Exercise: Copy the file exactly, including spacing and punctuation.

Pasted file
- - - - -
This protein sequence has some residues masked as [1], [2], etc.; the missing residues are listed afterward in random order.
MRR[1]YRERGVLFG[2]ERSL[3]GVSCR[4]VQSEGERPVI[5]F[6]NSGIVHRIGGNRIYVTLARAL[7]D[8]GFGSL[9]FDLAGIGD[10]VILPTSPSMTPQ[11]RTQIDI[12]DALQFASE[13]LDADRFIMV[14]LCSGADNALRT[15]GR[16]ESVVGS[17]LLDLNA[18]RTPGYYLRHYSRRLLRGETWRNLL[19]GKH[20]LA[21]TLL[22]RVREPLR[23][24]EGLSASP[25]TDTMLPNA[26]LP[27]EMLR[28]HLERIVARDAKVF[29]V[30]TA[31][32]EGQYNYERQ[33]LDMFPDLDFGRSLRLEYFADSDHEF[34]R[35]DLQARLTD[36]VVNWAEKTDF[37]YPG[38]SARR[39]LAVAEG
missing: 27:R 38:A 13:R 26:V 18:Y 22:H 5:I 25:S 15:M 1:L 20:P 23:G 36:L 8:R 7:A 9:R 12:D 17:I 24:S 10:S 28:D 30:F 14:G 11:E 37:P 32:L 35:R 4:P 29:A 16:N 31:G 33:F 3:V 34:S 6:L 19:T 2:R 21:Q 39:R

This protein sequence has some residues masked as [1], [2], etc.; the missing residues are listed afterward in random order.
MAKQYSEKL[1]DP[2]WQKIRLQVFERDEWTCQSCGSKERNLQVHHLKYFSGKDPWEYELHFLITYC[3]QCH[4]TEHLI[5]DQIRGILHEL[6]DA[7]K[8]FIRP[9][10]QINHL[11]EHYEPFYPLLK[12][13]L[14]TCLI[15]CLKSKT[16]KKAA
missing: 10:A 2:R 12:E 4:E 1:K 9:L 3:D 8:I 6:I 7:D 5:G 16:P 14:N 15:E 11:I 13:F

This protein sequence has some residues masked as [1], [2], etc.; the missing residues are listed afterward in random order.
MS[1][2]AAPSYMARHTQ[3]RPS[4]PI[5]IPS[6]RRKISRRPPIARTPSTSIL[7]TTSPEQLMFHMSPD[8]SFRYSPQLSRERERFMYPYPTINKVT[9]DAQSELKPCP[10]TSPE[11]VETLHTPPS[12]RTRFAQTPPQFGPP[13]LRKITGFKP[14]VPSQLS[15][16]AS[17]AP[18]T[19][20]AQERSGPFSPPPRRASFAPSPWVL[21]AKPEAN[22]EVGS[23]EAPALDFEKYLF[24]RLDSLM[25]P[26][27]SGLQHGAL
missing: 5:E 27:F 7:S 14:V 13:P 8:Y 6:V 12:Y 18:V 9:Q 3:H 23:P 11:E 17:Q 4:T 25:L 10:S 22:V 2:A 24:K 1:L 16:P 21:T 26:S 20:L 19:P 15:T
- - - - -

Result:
This protein sequence has some residues masked as [1], [2], etc.; the missing residues are listed afterward in random order.
MRR[1]YRERGVLFG[2]ERSL[3]GVSCR[4]VQSEGERPVI[5]F[6]NSGIVHRIGGNRIYVTLARAL[7]D[8]GFGSL[9]FDLAGIGD[10]VILPTSPSMTPQ[11]RTQIDI[12]DALQFASE[13]LDADRFIMV[14]LCSGADNALRT[15]GR[16]ESVVGS[17]LLDLNA[18]RTPGYYLRHYSRRLLRGETWRNLL[19]GKH[20]LA[21]TLL[22]RVREPLR[23][24]EGLSASP[25]TDTMLPNA[26]LP[27]EMLR[28]HLERIVARDAKVF[29]V[30]TA[31][32]EGQYNYERQ[33]LDMFPDLDFGRSLRLEYFADSDHEF[34]R[35]DLQARLTD[36]VVNWAEKTDF[37]YPG[38]SARR[39]LAVAEG
missing: 27:R 38:A 13:R 26:V 18:Y 22:H 5:I 25:S 15:M 1:L 20:P 23:G 36:L 8:R 7:A 9:R 12:D 17:I 24:S 10:S 28:D 30:F 14:G 11:E 37:P 32:L 35:R 4:P 29:A 16:N 31:G 33:F 3:V 34:S 6:L 19:T 2:R 21:Q 39:R

This protein sequence has some residues masked as [1], [2], etc.; the missing residues are listed afterward in random order.
MAKQYSEKL[1]DP[2]WQKIRLQVFERDEWTCQSCGSKERNLQVHHLKYFSGKDPWEYELHFLITYC[3]QCH[4]TEHLI[5]DQIRGILHEL[6]DA[7]K[8]FIRP[9][10]QINHL[11]EHYEPFYPLLK[12][13]L[14]TCLI[15]CLKSKT[16]KKAA
missing: 10:A 2:R 12:E 4:E 1:K 9:L 3:D 8:I 6:I 7:D 5:G 16:P 14:N 15:E 11:I 13:F

This protein sequence has some residues masked as [1], [2], etc.; the missing residues are listed afterward in random order.
MS[1][2]AAPSYMARHTQ[3]RPS[4]PI[5]IPS[6]RRKISRRPPIARTPSTSIL[7]TTSPEQLMFHMSPD[8]SFRYSPQLSRERERFMYPYPTINKVT[9]DAQSELKPCP[10]TSPE[11]VETLHTPPS[12]RTRFAQTPPQFGPP[13]LRKITGFKP[14]VPSQLS[15][16]AS[17]AP[18]T[19][20]AQERSGPFSPPPRRASFAPSPWVL[21]AKPEAN[22]EVGS[23]EAPALDFEKYLF[24]RLDSLM[25]P[26][27]SGLQHGAL
missing: 5:E 27:F 7:S 14:V 13:P 8:Y 6:V 12:Y 18:V 9:Q 3:H 23:P 11:E 17:Q 4:T 25:L 10:S 22:V 2:A 24:K 1:L 16:P 21:T 26:S 20:L 19:P 15:T